For more than 16 years, Dr. Reynolds has worked as a researcher and public health educator in environmental science, specializing in water quality, food safety and disease transmission. Her extensive experience in those research areas includes her role as a principal investigator of numerous projects and the publication of hundreds of journal articles, book chapters and professional reports. In her first teaching position, Dr. Reynolds calls the opportunity "a great mixture of education, research and community service … I think I've always been preparing myself for this type of position."
In addition to co-teaching three classes this semester, Dr. Reynolds is working on several projects, including one in which she joins UA engineers to apply lasers to detect human viruses in drinking water. This type of technology would not only expedite the process of discovering water-borne viruses, but it could detect viruses that were previously undetectable, she said. Between 1971 and 2000 in the United States, water-borne pathogens resulted in nearly 600,000 cases of illness. Dr. Reynolds suspects that millions of cases were undocumented because people who were affected suffered relatively minor symptoms.
"We're very lacking in methods in identifying and characterizing viruses that are transmitted in the environment," said Dr. Reynolds, who is the co-investigator of the study. "We hope that (the laser technology) will be the standard method of virus detection in water."
Dr. Reynolds is the principal investigator of two other projects, which looks for contaminants in the water supply and in the home. In the water study, Dr. Reynolds aims to assess the risk of tap water by analyzing the types of disease-causing organisms captured in the filters of water vending machines. In the home hygiene study, Dr. Reynolds is monitoring the Methicillin-resistant Staphylococcus aureus (MRSA) in the home by identifying the bacteria's survival in soft surfaces, including carpets and towels. The MRSA bacteria could cause severe skin infections and result in hospitalizations, or rarely death, Dr. Reynolds said.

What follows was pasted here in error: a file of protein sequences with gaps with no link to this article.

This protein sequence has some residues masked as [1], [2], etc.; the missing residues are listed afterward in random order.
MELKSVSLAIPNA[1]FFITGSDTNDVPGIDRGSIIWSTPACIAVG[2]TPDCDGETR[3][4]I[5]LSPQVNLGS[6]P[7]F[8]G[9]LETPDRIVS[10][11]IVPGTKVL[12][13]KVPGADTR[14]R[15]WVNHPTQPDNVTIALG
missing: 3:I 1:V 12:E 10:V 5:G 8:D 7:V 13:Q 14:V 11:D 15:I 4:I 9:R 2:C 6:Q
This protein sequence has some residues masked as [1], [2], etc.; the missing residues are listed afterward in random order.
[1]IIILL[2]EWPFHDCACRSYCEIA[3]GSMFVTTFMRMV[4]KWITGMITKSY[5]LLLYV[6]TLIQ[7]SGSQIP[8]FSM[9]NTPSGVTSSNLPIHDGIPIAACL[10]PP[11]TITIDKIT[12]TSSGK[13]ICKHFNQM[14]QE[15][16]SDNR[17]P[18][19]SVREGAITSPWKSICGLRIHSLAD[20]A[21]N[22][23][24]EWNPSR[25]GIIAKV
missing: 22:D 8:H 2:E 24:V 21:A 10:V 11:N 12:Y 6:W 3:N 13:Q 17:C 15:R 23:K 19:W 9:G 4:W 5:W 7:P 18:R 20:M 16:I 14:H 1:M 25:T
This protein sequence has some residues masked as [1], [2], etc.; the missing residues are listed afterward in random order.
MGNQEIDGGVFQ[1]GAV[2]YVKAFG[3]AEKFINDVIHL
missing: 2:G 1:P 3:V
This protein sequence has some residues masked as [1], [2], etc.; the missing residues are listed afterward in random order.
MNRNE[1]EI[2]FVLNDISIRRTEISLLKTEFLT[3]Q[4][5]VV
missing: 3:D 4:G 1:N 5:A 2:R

Dr. Reynolds hopes that her research yields information that people can use to reduce their risk of illness. "It's difficult to control your food and air supply," she said. "But in your water and in your home, there is some control that individuals can have to reduce their exposure. There are ways to treat your water and there are ways to disinfect your home … From a scientist's point of view, we can continue to develop and improve methods to identify hazards, but that information only goes so far if the public doesn't actively participate in reducing their exposure."
Dr. Reynolds received her doctorate degree from Te University of Arizona in Agriculture and Life Sciences in the Department of Soil, Water and Environmental Science, and a master's degree from the University of South Florida in Department of Environmental and Occupational Health. She has previously worked as a research technician, research fellow and an assistant research scientist at the University of Arizona since 1987.
Established by the Arizona Board of Regents in January 2000, The University of Arizona Mel and Enid Zuckerman College of Public Health is the only accredited college of public health in the 12-state Mountain/Pacific region. The UA Zuckerman College of Public Health's mission is to promote the health of individuals and communities with a special emphasis on diverse populations and the Southwest.